One challenge most museums face is funding new acquisitions. Many high-quality pieces come onto the market each year that are suitable for museums, but they often cannot raise funds in time to purchase them before a private collector. Could bridging finance be an answer?
Using art as security for a loan is common in the US and increasingly so in Europe. Timothy Hunter, writing in Apollo, the art magazine, has suggested that museums could use art that they own to secure a bridging loan to acquire new additions to their collection. This could be similar to how private collectors have obtained bridging loans secured on their existing art.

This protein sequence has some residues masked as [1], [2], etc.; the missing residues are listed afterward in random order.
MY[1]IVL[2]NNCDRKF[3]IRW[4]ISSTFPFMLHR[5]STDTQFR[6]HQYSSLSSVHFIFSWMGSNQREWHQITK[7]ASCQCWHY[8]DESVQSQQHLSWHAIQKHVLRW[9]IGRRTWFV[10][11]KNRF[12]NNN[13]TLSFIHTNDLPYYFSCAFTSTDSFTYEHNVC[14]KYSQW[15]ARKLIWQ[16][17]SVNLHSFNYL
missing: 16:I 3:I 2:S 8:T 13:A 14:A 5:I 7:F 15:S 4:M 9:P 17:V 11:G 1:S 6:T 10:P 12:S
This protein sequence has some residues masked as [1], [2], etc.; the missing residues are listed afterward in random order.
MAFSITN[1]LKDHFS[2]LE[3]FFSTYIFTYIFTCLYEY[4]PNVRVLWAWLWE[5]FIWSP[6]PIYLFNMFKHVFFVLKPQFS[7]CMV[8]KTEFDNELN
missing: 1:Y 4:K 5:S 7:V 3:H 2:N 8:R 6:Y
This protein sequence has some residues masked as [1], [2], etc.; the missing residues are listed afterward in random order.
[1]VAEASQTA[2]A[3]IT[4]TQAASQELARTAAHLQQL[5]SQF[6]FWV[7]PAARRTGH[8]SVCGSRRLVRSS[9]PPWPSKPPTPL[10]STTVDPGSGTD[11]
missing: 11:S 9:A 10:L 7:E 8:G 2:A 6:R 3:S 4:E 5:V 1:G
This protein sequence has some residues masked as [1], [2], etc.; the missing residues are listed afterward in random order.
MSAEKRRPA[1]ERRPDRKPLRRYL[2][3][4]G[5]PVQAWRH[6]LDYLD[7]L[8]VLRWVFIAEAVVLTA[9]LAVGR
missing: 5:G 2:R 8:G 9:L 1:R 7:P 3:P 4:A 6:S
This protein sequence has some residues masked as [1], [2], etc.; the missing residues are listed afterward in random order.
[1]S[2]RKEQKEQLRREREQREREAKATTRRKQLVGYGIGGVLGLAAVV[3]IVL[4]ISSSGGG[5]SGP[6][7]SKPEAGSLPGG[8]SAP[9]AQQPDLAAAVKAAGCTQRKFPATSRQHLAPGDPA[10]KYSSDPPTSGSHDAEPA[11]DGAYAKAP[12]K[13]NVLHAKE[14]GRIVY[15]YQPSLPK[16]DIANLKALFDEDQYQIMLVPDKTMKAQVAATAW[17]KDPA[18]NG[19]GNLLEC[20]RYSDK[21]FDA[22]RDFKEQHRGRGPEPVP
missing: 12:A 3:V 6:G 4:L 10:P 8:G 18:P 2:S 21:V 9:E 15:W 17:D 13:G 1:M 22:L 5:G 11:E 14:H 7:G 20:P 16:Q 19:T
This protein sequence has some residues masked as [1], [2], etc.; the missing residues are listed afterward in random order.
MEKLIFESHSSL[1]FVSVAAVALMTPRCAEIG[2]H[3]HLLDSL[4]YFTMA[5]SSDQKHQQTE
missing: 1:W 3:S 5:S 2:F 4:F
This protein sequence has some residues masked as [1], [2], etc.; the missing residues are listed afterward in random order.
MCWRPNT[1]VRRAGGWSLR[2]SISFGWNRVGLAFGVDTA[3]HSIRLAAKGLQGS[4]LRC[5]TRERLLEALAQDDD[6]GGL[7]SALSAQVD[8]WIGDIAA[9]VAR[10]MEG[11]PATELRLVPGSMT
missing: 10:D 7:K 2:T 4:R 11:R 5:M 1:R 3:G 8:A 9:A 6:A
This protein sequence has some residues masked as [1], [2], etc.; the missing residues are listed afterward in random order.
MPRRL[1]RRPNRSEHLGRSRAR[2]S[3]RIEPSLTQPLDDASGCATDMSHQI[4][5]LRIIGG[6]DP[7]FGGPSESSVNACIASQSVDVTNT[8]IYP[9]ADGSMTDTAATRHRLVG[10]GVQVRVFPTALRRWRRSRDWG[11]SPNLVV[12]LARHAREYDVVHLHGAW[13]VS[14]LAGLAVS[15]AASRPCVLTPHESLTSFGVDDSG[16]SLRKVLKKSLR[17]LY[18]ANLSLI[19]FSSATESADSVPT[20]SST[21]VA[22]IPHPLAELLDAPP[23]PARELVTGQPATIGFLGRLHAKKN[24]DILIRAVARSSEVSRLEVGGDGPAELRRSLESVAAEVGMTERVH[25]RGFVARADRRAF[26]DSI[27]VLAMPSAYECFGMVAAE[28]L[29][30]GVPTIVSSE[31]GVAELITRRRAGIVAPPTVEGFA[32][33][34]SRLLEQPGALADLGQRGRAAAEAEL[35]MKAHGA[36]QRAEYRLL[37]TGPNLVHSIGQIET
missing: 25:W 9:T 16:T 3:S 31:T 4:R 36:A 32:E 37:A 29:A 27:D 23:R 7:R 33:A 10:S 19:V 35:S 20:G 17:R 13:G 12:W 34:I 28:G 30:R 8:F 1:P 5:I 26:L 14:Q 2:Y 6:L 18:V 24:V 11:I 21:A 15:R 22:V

Museums often raise funds through grants and donations, but this takes time. Sellers may not be willing to wait to give museums time to raise funds. A bridging loan could therefore be used to buy a work of art, and this will give the museum time to apply for grants and request donations to repay the bridging loan.
Some museums sell several less important items in their collection to raise finance for new acquisitions, but bridging loans could mean they may not have to sell any of their collection.
Specialist bridging finance lenders will consider loan applications for complex or unusual purposes. They may be willing to consider bridging loan applications from museums but will have to be convinced that the museum is able to raise the funds needed to repay the loan.